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-Datriot-

Vertex Array Trouble

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Well the problem is that my quads aren't drawing proberly when I use them in a vertex array. In my Render() method I enable GL_VERTEX_ARRAY and GL_TEX_COORD_ARRAY and then I put the following arrays into gl*Pointer(): vertices = new float[16] = { 0.0f, 0.0f, 256.0f, 0.0f, 256.0f, 256.0f, 0.0f, 256.0f, // Quad1 100.0f, 100.0f, 356.0f, 100.0f, 356.0f, 356.0f, 100.0f, 356.0f } // Quad2 texCoords = new float[16]; // No need to put this I think. I then call glDrawArrays(GL_QUADS, 0, 16), however instead of two quads appearing one textured triangle appears. I'm guessing I've done something obviously wrong, but I'm out of ideas.

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Well, what I usually do is create a struct for your vertex to hold data.


typedef struct {
float u, v; // texture coordinates
unsigned int color; // color value
float nx, ny, nz; // normal values
float x, y, z; // position values
} Vertex;



Then I create an array of type Vertex like so:


Vertex * vertexList;
int numVerts = 100; // you calculate this depending on how many vertices you need to store

/* make space for our vertices */
vertexList = (Vertex*)malloc(sizeof(Vertex) * numVerts);



NOTE: Make sure that your vertex struct is tailored to the vertex type that you pass in your render call, otherwise you will get bad results. ;)

I really hope that this is helpful and not confusing. :)

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Quote:
Original post by MARS_999
I am just looking at your code and I see you only have 8 vertices, as you commented out the last 8...
Presumably the comment is at the end of the line and then the values continue on the line below.

The OP implies their code generates something visually, so then I can only think that this..

vertices = new float[16] = { /*values*/ }

.. is not a real line of code since that shouldn't even compile, in C++ at least.

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Sorry about the late reply, I was in a rush at the time I wrote it so I'm sorry it wasn't very informative.

Well, I wanted to test out vertex arrays by drawing two quads. However when I put 16 vertices into the array and call glDrawArrays(GL_QUADS, 0, 16) it only draws one triangle. I tried the same code with one quad ( calling glDrawArrays(GL_QUADS, 0, 8) of course ) and it worked perfectly fine.

This is the code that creates the arrays:


void SpriteBatch::Update()
{
/* Vertex and texture coordinates arrays
Uses spritecount to determine size. */

float *vertices = new float[(spriteCount * 4) * 2];
float *texCoords = new float[(spriteCount * 4) * 2];
/* Also sets the array size to
the same size that's used for vertices and texCoords. */

arraySize = (spriteCount * 4) * 2;

/* Loops for the amount of sprites
i is used to iterate through the sprite list.
j is used to iterate through the vertex arrays. */

unsigned int i; unsigned int j = 0;
for (i = 0; (i < sprites.size()); i++)
{
// Makes sure the sprite is valid ( exists )
if (&sprites[i] != NULL)
{
// Gets the sprite's vertices and tex coords
Vector2* vecV;
vecV = sprites[i].CalculateVertices();
Vector2* vecT;
vecT = sprites[i].CalculateTexCoords();

/* Assigns them in the array that the VBO will use. */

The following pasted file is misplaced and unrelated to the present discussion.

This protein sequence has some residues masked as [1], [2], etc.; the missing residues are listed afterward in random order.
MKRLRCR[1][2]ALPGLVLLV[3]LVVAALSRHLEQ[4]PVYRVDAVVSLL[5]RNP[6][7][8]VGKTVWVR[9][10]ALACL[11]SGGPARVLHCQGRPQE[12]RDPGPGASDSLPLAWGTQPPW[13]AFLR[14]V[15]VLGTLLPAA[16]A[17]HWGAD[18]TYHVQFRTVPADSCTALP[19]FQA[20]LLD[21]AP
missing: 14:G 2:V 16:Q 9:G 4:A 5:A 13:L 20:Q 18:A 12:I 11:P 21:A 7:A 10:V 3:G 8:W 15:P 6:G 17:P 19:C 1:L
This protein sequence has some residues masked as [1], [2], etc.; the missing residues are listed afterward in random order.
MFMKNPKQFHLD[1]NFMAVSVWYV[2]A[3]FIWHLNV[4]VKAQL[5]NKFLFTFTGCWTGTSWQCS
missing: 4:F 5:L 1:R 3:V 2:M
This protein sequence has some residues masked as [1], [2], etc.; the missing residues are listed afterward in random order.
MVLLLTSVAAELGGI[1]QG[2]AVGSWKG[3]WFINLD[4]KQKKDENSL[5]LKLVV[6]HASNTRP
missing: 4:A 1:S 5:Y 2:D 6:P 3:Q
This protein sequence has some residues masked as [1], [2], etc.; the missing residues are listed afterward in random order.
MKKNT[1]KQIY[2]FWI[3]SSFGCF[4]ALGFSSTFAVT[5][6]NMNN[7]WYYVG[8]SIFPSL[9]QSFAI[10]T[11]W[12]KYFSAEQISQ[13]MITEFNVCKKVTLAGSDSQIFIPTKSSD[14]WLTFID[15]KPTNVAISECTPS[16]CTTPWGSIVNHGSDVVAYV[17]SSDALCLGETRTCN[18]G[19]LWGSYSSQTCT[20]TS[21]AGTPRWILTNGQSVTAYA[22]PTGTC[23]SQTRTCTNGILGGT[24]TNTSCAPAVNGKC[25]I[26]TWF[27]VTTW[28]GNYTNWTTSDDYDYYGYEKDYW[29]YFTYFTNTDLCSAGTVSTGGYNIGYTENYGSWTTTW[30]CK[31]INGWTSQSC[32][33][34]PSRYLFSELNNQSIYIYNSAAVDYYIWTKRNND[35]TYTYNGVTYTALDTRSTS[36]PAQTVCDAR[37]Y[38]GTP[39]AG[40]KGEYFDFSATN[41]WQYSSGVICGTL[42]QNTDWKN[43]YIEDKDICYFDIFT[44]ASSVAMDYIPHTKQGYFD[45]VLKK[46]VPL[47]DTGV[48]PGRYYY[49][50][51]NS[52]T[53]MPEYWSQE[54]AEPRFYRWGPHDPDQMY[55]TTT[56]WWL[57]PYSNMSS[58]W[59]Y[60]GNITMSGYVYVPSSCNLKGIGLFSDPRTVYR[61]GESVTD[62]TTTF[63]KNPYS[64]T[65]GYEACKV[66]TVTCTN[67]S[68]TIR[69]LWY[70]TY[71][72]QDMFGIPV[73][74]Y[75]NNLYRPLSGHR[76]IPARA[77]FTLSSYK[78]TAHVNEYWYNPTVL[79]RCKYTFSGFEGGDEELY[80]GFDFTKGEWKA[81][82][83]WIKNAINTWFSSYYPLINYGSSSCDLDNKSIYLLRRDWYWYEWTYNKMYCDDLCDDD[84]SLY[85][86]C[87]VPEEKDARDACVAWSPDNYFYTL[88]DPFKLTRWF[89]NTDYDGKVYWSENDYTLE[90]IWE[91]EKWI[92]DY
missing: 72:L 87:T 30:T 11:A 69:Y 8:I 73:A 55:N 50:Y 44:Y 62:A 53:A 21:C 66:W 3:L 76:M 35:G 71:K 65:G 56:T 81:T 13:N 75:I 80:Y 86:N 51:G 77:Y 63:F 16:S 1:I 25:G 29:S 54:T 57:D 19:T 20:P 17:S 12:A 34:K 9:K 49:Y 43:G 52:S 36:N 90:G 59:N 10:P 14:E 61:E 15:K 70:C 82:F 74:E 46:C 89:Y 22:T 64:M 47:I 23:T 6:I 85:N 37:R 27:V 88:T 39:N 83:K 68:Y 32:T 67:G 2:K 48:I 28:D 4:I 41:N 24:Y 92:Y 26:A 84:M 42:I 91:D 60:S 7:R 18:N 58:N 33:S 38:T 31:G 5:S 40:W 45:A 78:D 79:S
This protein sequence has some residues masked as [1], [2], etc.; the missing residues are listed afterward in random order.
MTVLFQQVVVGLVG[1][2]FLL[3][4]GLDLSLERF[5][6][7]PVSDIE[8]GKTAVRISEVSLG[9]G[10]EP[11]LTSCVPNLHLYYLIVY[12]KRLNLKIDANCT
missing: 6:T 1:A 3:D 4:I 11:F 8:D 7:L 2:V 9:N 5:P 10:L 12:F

// Assigns vertex data
vertices[j] = vecV[0].x; vertices[j + 1] = vecV[0].y;
vertices[j + 2] = vecV[1].x; vertices[j + 3] = vecV[1].y;
vertices[j + 4] = vecV[2].x; vertices[j + 5] = vecV[2].y;
vertices[j + 6] = vecV[3].x; vertices[j + 7] = vecV[3].y;
// Assigns texture coordinate data
texCoords[j] = vecT[0].x; texCoords[j + 1] = vecT[0].y;
texCoords[j + 2] = vecT[1].x; texCoords[j + 3] = vecT[1].y;
texCoords[j + 4] = vecT[2].x; texCoords[j + 5] = vecT[2].y;
texCoords[j + 6] = vecT[3].x; texCoords[j + 7] = vecT[3].y;
/* Increases j so the next group of vertices is
put in the next part of the array. */

j++;
delete [] vecV;
delete [] vecT;
}
}

/* Makes sure to delete the current vertex and tex coord array
If they are actually pointing to something that is. */

if (vertexArray != NULL) delete [] vertexArray;
if (texCoordArray != NULL) delete [] texCoordArray;
/* After creating both arrays, assign them to the
vertex and tex coord array pointers. */

vertexArray = vertices;
texCoordArray = texCoords;
}

Vector2* Sprite::CalculateVertices()
{
Vector2* vertices = new Vector2[4];
// Changes the vectors depending on the sprite's size
vertices[0].x = position.x + 0.0f; vertices[0].y = position.y + 0.0f;
vertices[1].x = position.x + texture.width;
vertices[1].y = position.y + 0.0f;
vertices[2].x = position.x + texture.width;
vertices[2].y = position.y + texture.height;
vertices[3].x = position.x + 0.0f;
vertices[3].y = position.y + texture.height;
// Returns the vertices
return vertices;
} /* NOTE: I intend to have transformations and such to draw the sprites
and not just explicitly set their positions to the vertices,
butI'm just doing this as a test. */


Vector2* Sprite::CalculateTexCoords()
{
Vector2* texCoords = new Vector2[4];
// Assigns simple texture coordinates
texCoords[0].x = 0.0f; texCoords[0].y = 0.0f;
texCoords[1].x = 1.0f; texCoords[1].y = 0.0f;
texCoords[2].x = 1.0f; texCoords[2].y = 1.0f;
texCoords[3].x = 0.0f; texCoords[3].y = 1.0f;
// returns the texture coordinates
return texCoords;
}




And that's the drawing code:


void SpriteBatch::Render()
{
// Enables and assigns vertex array data
glEnableClientState(GL_VERTEX_ARRAY);
glVertexPointer(2, GL_FLOAT, 0, vertexArray);
glEnableClientState(GL_TEXTURE_COORD_ARRAY);
glTexCoordPointer(2, GL_FLOAT, 0, texCoordArray);
// Draws the entire array, which draws every sprite
//glDrawArrays(GL_QUADS, 0, arraySize);

/* Searches sprite array and calls each of their
individual draw methods. */


int offset = 0; // Used to pass down array index to sprite.
for (unsigned int i = 0; (i < sprites.size()); i++)
{
// If sprite is valid
if (&sprites[i] != 0)
{
/* Calls that draw method and passes down offset
so the sprite knows it's location in the
vertex array. */

sprites[i].Render(offset);